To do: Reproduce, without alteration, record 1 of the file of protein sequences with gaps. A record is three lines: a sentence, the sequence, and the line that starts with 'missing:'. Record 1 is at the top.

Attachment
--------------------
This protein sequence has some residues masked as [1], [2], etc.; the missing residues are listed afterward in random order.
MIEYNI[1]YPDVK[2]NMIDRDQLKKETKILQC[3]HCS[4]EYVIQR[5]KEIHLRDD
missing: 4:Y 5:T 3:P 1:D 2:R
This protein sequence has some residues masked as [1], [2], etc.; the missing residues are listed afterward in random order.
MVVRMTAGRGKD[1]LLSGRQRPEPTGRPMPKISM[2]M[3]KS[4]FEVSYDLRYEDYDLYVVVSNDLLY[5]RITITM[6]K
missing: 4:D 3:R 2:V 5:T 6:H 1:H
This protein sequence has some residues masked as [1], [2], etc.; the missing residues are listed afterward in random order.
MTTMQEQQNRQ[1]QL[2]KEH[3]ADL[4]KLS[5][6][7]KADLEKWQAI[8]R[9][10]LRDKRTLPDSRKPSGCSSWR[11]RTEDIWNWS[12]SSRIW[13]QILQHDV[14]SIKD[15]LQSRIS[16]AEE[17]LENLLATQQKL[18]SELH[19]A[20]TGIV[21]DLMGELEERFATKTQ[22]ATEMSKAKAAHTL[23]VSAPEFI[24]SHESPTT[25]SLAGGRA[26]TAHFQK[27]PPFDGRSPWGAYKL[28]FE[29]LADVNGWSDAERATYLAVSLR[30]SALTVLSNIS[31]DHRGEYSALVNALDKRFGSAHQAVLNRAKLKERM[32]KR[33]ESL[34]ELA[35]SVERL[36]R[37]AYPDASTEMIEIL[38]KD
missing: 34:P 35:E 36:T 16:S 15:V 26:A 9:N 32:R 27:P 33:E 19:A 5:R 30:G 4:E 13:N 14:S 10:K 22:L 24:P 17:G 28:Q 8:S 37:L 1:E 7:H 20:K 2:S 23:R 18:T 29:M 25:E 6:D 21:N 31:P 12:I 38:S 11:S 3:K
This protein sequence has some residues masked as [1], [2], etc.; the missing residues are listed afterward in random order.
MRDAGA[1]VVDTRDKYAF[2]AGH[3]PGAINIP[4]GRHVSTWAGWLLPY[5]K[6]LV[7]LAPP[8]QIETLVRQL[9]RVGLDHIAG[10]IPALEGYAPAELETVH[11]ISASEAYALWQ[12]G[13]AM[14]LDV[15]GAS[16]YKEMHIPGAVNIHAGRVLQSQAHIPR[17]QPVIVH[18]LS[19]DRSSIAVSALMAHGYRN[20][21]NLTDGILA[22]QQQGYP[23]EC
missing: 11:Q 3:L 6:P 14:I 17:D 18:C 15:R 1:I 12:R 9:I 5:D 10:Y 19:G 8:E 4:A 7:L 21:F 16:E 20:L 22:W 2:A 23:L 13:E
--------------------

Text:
This protein sequence has some residues masked as [1], [2], etc.; the missing residues are listed afterward in random order.
MIEYNI[1]YPDVK[2]NMIDRDQLKKETKILQC[3]HCS[4]EYVIQR[5]KEIHLRDD
missing: 4:Y 5:T 3:P 1:D 2:R